Accompanied by Observatoire de Genève Bulletin de Marche and original fitted rosewood presentation box.
The present watch obtained the First Class Bulletin de Marche at the Geneva Timing Contest in 1891. It was adjusted by Marius Favre personally and fitted with a non-metallic compensation balance and palladium spring made by Paillard.
Marius Favre (1860-1914), a Geneva based watchmaker and important chronometer adjuster, specialized in the manufacture of precision timekeepers. His watches were so highly accurate that he broke all records when the 18 watches he presented at the 1893 Geneva Timing Contest all obtained a rating certificate as well as 17 awards incl. six first prices (see Technique and History of the Swiss Watch by E. Jaquet and A. Chapuis, pp. 210-211).
Charles Auguste Paillard (1840-1895) was born in La Chaux-de-Fonds and followed in his parents' footsteps (his father was an adjuster and his mother made hairsprings) by becoming a watchmaker, specializing in the repair of marine chronometers.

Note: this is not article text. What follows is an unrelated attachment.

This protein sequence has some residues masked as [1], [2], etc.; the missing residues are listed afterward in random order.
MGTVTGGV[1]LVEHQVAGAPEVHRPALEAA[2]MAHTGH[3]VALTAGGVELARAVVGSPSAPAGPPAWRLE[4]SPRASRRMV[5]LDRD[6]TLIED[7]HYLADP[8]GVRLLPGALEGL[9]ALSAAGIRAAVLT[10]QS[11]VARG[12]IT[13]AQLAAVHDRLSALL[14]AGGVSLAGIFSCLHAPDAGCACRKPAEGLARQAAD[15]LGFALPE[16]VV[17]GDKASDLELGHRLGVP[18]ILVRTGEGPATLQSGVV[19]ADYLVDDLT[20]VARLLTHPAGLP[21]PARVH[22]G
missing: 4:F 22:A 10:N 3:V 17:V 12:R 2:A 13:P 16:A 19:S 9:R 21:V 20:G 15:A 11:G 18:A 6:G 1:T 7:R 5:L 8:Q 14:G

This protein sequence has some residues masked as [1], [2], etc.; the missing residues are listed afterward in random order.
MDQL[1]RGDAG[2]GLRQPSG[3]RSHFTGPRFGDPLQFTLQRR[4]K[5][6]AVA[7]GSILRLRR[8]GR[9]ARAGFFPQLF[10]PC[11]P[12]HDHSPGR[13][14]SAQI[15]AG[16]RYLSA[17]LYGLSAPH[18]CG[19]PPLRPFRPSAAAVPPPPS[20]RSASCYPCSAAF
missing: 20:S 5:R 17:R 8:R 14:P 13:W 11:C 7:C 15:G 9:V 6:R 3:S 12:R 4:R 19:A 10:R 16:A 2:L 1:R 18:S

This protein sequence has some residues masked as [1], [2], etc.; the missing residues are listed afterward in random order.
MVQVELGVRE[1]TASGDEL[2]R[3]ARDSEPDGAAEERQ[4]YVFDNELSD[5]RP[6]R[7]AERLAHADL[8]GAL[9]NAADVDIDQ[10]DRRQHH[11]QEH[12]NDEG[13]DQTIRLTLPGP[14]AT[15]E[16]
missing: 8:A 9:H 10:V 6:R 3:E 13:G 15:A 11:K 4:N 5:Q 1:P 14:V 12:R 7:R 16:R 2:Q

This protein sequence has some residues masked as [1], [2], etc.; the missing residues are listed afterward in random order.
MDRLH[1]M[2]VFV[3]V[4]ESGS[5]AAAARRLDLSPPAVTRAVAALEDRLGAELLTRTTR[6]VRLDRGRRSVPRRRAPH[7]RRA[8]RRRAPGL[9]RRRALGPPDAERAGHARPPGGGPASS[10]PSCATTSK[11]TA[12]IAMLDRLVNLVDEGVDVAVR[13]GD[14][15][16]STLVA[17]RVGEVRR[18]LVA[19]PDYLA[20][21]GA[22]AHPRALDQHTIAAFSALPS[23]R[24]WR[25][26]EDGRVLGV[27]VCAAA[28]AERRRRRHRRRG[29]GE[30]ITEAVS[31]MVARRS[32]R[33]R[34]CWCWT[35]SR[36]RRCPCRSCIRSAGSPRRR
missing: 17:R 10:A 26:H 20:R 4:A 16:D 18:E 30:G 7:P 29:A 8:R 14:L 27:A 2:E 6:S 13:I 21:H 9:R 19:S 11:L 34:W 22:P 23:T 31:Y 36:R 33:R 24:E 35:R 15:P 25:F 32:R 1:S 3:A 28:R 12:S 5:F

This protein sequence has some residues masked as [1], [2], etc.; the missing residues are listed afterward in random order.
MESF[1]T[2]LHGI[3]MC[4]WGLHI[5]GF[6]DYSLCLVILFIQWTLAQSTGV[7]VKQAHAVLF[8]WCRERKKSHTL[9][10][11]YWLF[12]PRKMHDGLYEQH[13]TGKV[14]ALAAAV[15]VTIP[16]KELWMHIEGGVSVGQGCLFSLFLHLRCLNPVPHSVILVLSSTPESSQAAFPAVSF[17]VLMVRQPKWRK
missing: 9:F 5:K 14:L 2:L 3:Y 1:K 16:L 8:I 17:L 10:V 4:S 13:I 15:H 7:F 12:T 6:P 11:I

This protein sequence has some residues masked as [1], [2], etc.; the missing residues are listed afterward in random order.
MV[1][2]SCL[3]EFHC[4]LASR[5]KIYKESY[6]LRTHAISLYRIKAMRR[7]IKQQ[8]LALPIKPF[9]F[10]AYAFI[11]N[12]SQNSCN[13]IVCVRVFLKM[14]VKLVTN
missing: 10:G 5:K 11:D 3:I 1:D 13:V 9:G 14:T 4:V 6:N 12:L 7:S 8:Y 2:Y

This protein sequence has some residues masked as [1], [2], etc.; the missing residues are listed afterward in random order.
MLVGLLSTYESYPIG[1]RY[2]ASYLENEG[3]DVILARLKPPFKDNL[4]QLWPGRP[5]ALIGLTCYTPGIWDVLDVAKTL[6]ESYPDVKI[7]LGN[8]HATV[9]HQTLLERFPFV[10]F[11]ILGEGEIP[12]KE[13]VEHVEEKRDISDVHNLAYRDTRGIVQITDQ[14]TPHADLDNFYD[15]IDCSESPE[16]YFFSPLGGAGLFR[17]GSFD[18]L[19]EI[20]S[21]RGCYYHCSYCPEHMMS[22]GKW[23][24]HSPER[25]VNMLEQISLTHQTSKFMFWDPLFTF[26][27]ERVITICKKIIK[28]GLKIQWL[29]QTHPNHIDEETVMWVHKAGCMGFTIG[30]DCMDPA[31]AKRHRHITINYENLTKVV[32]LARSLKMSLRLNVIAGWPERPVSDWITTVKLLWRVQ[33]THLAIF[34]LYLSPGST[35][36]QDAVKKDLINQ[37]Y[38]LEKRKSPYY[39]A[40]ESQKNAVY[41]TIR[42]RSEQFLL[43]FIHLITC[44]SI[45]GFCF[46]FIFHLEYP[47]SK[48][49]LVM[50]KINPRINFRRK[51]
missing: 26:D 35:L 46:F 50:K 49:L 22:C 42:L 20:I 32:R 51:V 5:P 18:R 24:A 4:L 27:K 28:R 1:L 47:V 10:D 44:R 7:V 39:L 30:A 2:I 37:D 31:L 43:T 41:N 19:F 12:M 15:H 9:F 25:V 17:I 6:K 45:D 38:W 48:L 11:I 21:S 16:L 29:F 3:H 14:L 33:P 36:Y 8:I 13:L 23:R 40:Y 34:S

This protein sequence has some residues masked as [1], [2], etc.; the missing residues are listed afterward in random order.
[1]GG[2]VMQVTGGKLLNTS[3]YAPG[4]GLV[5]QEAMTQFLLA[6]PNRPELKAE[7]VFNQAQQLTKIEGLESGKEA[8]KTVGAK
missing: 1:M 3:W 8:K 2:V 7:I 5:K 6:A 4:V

In 1862 Paillard settled as an adjuster in Geneva and continued his experiments with palladium hairsprings until inventing in 1877 a non-magnetic hairspring. The same year he presented two watches with palladium hairsprings at the Geneva Observatory Timing Contest and both received First Class rating certificates. In 1881 Paillard was awarded a gold medal by the Geneva Society of Arts for his creation and as of the following year, Swiss chronometer makers used his palladium alloy for making non-magnetic, rust-free hairsprings.
Around 1885 Paillard completed his invention with a non-magnetic compensation balance.